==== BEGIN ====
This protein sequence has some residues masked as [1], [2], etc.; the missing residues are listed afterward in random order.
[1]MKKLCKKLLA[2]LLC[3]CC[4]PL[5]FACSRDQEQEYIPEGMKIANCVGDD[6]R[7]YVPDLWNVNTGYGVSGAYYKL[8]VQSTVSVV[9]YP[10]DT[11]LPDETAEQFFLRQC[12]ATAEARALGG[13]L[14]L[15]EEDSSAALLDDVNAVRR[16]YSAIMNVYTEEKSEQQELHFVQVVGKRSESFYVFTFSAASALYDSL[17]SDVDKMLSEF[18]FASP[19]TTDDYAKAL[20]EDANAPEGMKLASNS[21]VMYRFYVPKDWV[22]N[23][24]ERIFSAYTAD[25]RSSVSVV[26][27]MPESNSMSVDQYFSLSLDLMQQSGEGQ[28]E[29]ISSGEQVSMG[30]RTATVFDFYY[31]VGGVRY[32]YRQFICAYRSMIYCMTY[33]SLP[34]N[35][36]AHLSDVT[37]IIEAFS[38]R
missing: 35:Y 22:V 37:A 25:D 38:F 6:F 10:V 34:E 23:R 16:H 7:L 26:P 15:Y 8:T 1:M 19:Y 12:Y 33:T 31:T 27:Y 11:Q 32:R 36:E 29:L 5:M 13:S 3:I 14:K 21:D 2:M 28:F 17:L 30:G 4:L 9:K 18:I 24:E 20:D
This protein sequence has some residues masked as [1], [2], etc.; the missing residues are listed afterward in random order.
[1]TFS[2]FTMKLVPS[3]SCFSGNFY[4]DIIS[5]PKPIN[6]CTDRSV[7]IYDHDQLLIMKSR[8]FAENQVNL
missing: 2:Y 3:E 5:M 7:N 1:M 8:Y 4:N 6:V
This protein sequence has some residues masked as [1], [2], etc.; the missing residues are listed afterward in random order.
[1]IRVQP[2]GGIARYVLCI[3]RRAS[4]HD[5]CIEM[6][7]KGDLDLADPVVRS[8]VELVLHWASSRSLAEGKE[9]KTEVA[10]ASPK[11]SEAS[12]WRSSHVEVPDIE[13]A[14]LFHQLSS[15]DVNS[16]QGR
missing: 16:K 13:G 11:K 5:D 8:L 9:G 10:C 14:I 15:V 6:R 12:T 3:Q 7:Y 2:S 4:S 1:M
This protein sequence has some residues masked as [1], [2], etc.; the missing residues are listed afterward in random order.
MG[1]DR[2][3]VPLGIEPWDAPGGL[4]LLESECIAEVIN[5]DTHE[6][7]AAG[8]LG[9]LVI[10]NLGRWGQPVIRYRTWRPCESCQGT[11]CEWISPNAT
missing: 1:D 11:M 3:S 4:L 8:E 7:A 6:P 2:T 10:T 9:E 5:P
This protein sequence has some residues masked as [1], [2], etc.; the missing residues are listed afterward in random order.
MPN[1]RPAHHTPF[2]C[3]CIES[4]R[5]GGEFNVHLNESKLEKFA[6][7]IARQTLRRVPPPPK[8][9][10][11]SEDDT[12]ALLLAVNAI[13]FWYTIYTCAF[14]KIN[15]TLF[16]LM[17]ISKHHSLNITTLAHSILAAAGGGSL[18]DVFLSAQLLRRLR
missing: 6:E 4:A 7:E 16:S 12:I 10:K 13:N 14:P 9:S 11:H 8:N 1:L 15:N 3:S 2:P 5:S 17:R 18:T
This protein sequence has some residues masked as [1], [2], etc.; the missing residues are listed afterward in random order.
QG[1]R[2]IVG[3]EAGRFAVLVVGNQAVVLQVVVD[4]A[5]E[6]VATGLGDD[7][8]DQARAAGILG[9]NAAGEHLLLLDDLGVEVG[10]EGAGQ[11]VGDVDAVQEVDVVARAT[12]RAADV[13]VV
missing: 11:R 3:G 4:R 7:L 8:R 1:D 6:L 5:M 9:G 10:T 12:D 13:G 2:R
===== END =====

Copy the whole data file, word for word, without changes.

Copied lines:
This protein sequence has some residues masked as [1], [2], etc.; the missing residues are listed afterward in random order.
[1]MKKLCKKLLA[2]LLC[3]CC[4]PL[5]FACSRDQEQEYIPEGMKIANCVGDD[6]R[7]YVPDLWNVNTGYGVSGAYYKL[8]VQSTVSVV[9]YP[10]DT[11]LPDETAEQFFLRQC[12]ATAEARALGG[13]L[14]L[15]EEDSSAALLDDVNAVRR[16]YSAIMNVYTEEKSEQQELHFVQVVGKRSESFYVFTFSAASALYDSL[17]SDVDKMLSEF[18]FASP[19]TTDDYAKAL[20]EDANAPEGMKLASNS[21]VMYRFYVPKDWV[22]N[23][24]ERIFSAYTAD[25]RSSVSVV[26][27]MPESNSMSVDQYFSLSLDLMQQSGEGQ[28]E[29]ISSGEQVSMG[30]RTATVFDFYY[31]VGGVRY[32]YRQFICAYRSMIYCMTY[33]SLP[34]N[35][36]AHLSDVT[37]IIEAFS[38]R
missing: 35:Y 22:V 37:A 25:D 38:F 6:F 10:V 34:E 23:R 16:H 7:L 26:P 15:Y 8:T 1:M 19:Y 12:Y 33:T 31:T 27:Y 11:Q 32:R 36:E 29:L 5:M 13:S 3:I 14:K 21:D 2:M 28:F 17:L 30:G 4:L 9:K 18:I 24:E 20:D
This protein sequence has some residues masked as [1], [2], etc.; the missing residues are listed afterward in random order.
[1]TFS[2]FTMKLVPS[3]SCFSGNFY[4]DIIS[5]PKPIN[6]CTDRSV[7]IYDHDQLLIMKSR[8]FAENQVNL
missing: 2:Y 3:E 5:M 7:N 1:M 8:Y 4:N 6:V
This protein sequence has some residues masked as [1], [2], etc.; the missing residues are listed afterward in random order.
[1]IRVQP[2]GGIARYVLCI[3]RRAS[4]HD[5]CIEM[6][7]KGDLDLADPVVRS[8]VELVLHWASSRSLAEGKE[9]KTEVA[10]ASPK[11]SEAS[12]WRSSHVEVPDIE[13]A[14]LFHQLSS[15]DVNS[16]QGR
missing: 16:K 13:G 11:K 5:D 8:L 9:G 10:C 14:I 15:V 6:R 12:T 3:Q 7:Y 2:S 4:S 1:M
This protein sequence has some residues masked as [1], [2], etc.; the missing residues are listed afterward in random order.
MG[1]DR[2][3]VPLGIEPWDAPGGL[4]LLESECIAEVIN[5]DTHE[6][7]AAG[8]LG[9]LVI[10]NLGRWGQPVIRYRTWRPCESCQGT[11]CEWISPNAT
missing: 1:D 11:M 3:S 4:L 8:E 7:A 6:P 2:T 10:T 9:E 5:P
This protein sequence has some residues masked as [1], [2], etc.; the missing residues are listed afterward in random order.
MPN[1]RPAHHTPF[2]C[3]CIES[4]R[5]GGEFNVHLNESKLEKFA[6][7]IARQTLRRVPPPPK[8][9][10][11]SEDDT[12]ALLLAVNAI[13]FWYTIYTCAF[14]KIN[15]TLF[16]LM[17]ISKHHSLNITTLAHSILAAAGGGSL[18]DVFLSAQLLRRLR
missing: 6:E 4:A 7:E 16:S 12:I 10:K 13:N 14:P 9:S 11:H 8:N 1:L 15:N 3:S 2:P 5:S 17:R 18:T
This protein sequence has some residues masked as [1], [2], etc.; the missing residues are listed afterward in random order.
QG[1]R[2]IVG[3]EAGRFAVLVVGNQAVVLQVVVD[4]A[5]E[6]VATGLGDD[7][8]DQARAAGILG[9]NAAGEHLLLLDDLGVEVG[10]EGAGQ[11]VGDVDAVQEVDVVARAT[12]RAADV[13]VV
missing: 11:R 3:G 4:R 7:L 8:R 1:D 6:L 5:M 9:G 10:T 12:D 13:G 2:R